Avoiding Capital Gains Taxes on Real Property Sale

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nolesinvestor
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Avoiding Capital Gains Taxes on Real Property Sale

Post by nolesinvestor » Fri Nov 08, 2019 3:24 pm

My wife and I are looking at selling a rental property and are trying to find the best way to avoid capital gains taxes.

The property is a condo that my wife bought in July of 2013. We got married in 2015 and lived in the condo for a few months. In October of 2015 we moved out of the condo and bought a second condo. We have rented the first condo to tenants since then. We are now looking at selling the first condo but want to avoid paying capital gains taxes as much as possible. Even though my wife lived in the property for over two years, I don’t think we can avoid capital gains taxes since we have leased the property for almost 4 years. Another option I thought of was using the proceeds to payoff/refinance some of the mortgage on the second condo. However, I’m not sure if this will qualify as a like-kind exchange to avoid the capital gains taxes. We are open to any possible options. Thanks for the help.

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Nate79
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Re: Avoiding Capital Gains Taxes on Real Property Sale

Post by Nate79 » Fri Nov 08, 2019 3:30 pm

As far as I know your only option is to do a 1031 exchange which delays (not avoids) the capital gains. Otherwise you are going to have capital gains and depreciation recapture as I'm sure you are aware.

fabdog
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Re: Avoiding Capital Gains Taxes on Real Property Sale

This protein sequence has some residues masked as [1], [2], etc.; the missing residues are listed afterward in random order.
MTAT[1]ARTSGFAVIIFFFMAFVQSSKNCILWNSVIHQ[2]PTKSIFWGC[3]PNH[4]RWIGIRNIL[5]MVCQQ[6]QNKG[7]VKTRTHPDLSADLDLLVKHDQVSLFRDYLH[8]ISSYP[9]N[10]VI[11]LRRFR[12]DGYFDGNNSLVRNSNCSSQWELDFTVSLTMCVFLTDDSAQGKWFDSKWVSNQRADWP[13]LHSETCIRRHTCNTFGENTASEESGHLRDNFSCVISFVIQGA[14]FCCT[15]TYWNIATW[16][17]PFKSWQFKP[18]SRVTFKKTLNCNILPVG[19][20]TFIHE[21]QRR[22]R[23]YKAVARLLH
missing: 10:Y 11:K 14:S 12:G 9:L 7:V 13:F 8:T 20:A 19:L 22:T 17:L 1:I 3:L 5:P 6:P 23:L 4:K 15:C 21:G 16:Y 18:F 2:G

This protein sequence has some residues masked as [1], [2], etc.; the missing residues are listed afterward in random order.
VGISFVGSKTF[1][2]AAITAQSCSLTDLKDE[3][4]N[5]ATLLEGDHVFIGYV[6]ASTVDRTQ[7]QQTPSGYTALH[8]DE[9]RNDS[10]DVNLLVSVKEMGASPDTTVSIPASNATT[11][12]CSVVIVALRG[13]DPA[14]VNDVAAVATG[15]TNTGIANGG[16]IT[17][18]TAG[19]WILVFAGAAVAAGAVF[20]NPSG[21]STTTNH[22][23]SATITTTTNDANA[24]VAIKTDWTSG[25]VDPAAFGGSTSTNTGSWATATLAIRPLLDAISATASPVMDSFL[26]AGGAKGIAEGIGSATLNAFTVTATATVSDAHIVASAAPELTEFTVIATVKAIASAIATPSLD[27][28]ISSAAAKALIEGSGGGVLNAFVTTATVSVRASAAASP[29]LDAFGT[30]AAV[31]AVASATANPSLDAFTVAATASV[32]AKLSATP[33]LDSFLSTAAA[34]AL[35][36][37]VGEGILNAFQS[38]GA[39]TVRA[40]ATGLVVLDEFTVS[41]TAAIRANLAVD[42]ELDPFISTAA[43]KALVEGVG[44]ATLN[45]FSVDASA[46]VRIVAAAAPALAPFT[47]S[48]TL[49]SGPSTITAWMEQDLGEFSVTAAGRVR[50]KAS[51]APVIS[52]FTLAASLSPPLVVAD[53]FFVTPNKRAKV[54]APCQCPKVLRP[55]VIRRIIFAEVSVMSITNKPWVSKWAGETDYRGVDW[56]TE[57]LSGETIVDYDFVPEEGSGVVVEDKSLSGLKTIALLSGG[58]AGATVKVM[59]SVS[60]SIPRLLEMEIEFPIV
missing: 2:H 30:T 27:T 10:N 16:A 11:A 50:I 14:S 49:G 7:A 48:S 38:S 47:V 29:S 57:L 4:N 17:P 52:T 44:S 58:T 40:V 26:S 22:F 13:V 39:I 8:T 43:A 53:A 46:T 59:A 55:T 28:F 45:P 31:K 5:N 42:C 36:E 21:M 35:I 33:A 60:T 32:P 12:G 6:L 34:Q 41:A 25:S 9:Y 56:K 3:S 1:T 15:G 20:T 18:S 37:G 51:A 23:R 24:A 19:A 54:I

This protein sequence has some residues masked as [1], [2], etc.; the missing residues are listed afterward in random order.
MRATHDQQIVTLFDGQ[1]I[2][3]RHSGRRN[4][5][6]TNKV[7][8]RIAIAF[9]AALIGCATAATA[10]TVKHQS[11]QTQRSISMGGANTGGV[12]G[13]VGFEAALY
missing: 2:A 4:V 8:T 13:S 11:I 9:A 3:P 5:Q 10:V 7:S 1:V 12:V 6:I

Post by fabdog » Fri Nov 08, 2019 3:41 pm

Another option I thought of was using the proceeds to payoff/refinance some of the mortgage on the second condo. However, I’m not sure if this will qualify as a like-kind exchange to avoid the capital gains taxes
This would not qualify as a like kind exchange. You would need to use the proceeds in exchange for a like property, not pay off a debt on a property you already own. This would delay the recognition of gain

There is a partial exclusion available, but you'd need to look at IRS Pub 523 to see if you qualify based on a job move or health/other reasons. But given it's been 4 years and now you are selling, not likely you could meet those tests

Of course, you want to make sure your basis is accurate to minimize any capital gain. So you should have established basis when you began renting, of the fair market value of the condo. and added to basis (and depreciated) any upgrades/major repairs that weren't expensed. And of course any selling expenses will be deducted from your proceeds when figuring the cap gains portion. Depreciation recapture is 25% tax rate

Mike

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unclescrooge
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Re: Avoiding Capital Gains Taxes on Real Property Sale

Post by unclescrooge » Fri Nov 08, 2019 3:59 pm

Other than a 1031 exchange, or an investment in an opportunity zone, your only other option is to move back into the house and make it your primary residence for a certain period of time.

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Nate79
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Re: Avoiding Capital Gains Taxes on Real Property Sale

Post by Nate79 » Fri Nov 08, 2019 4:18 pm

unclescrooge wrote:
Fri Nov 08, 2019 3:59 pm
Other than a 1031 exchange, or an investment in an opportunity zone, your only other option is to move back into the house and make it your primary residence for a certain period of time.
I thought that the gain during the rental period is still there no matter you move back in the house? Tax experts should comment but I thought this was a loophole that was closed but could be wrong.

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sk2101
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Re: Avoiding Capital Gains Taxes on Real Property Sale

Post by sk2101 » Fri Nov 08, 2019 5:03 pm

Nate79 wrote:
Fri Nov 08, 2019 4:18 pm
unclescrooge wrote:
Fri Nov 08, 2019 3:59 pm
Other than a 1031 exchange, or an investment in an opportunity zone, your only other option is to move back into the house and make it your primary residence for a certain period of time.